Monday, February 1, 2016

How to Have a Happy St Brigid's Day With Irish Cooking and a Craft!


For us, St Brigid's Day begins the start of the Celtic Spring Season!

It is also the day that the Spring days start getting longer, with more daylight time! 

So It's definitely a day to celebrate!


Only the barest outline of Brigid's life is known, as there are few written facts. Her story has been embellished over and over the centuries. But what we do know is this:

She was born of noble parents (or at least a noble father) in Conaille Muirtheimhne and was well educated. She refused to marry when her parents so requested and instead took a vow of chastity before bishop Macccaille, a disciple of Patrick. 

In the years that followed, her personality, education, and holiness attracted so many men and women that she founded the great monastery of Kildare, “head of almost all the churches of Ireland and overtopping (like a mountain peak) all the monasteries of the Irish” ... somewhat similar to a double monastery. The women shared a common rule and a church with the men, but each monastery was autonomous. The men gave obedience to a bishop, the women to an abbess. They had separate entrances to the church, and the church had a high partition running down its length to keep each side hidden from the sight of the other. She also founded a school of art that included metalwork and illumination.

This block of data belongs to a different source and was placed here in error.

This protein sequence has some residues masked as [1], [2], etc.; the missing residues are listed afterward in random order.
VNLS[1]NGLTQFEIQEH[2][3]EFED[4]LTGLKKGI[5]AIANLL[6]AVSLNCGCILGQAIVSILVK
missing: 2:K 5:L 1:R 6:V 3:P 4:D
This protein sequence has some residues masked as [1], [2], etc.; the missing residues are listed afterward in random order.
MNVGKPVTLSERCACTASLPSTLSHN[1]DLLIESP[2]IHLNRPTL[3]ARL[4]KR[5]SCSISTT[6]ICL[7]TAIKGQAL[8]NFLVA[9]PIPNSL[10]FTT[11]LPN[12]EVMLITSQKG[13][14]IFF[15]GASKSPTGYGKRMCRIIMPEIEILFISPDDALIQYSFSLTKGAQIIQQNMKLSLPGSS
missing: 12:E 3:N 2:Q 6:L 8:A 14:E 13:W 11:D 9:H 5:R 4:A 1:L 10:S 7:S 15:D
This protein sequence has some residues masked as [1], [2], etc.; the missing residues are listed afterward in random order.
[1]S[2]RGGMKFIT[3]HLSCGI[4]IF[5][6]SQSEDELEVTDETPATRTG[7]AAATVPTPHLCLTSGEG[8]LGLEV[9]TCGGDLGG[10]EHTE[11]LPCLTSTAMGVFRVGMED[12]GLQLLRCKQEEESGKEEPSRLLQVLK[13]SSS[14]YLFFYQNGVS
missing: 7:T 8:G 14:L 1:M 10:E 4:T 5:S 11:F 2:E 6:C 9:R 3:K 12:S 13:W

As Brigid’s reputation grew, demand for her direction increased and led to numerous monastic foundations for women throughout Ireland. Her contemporaries praised her charitable acts and hospitality, but it was her scholarship that impressed them the most. Her wisdom was sought after by the “most eminent persons”; >On occasion she exercised the clerical function of preaching to men...

 from Women and the Religious Life in Premodern Europe by Patricia Ranft 

st brigids cross and blessing

St Brigid is accredited with creating the unique cross that bears her name, which is normally made from rushes but occasionally from straw. The story of it's origin is that there was an old pagan Chieftain who lay delirious on his deathbed in Kildare, and Brigid came to his beside in the hope that she could calm him. Brigid sat by his bed, picked up the rushes from the floor and began weaving them into the distinctive cross pattern that we know today, as she was speaking with him about the meaning of the Christian cross, and through her words and actions, she brought peace to his soul, and converted him to Christianity, and he was baptized before he died.

Since that day and for the centuries that followed, it has been customary for the Irish faithful to fashion a St Brigid Cross of straw or rushes, and place it inside the house over the door. They are SUPER easy to make, and you can make them out of folded strips of paper, if you need to!


Miss Grace made the obe above on the way to school this morning, thats hiw quick theu are to make!

Check out these simple instructions:
(the tin whistle can be LOUD, be forewarned)



See?
Easy peasy, and a great craft to do together!
If you want to make a traditional St Brigid's day food, check out this recipe for Irish Boxty!
It's a great way to use up left over mashed potatoes from Sunday Supper, for Monday's dinner!
irish boxty

Mom always just used potatoes, a bit of flour and some green onion and a touch of spice, but you'll find every Irish family has their 'own (family)'  way of making boxty!
What is your family's way of making them?

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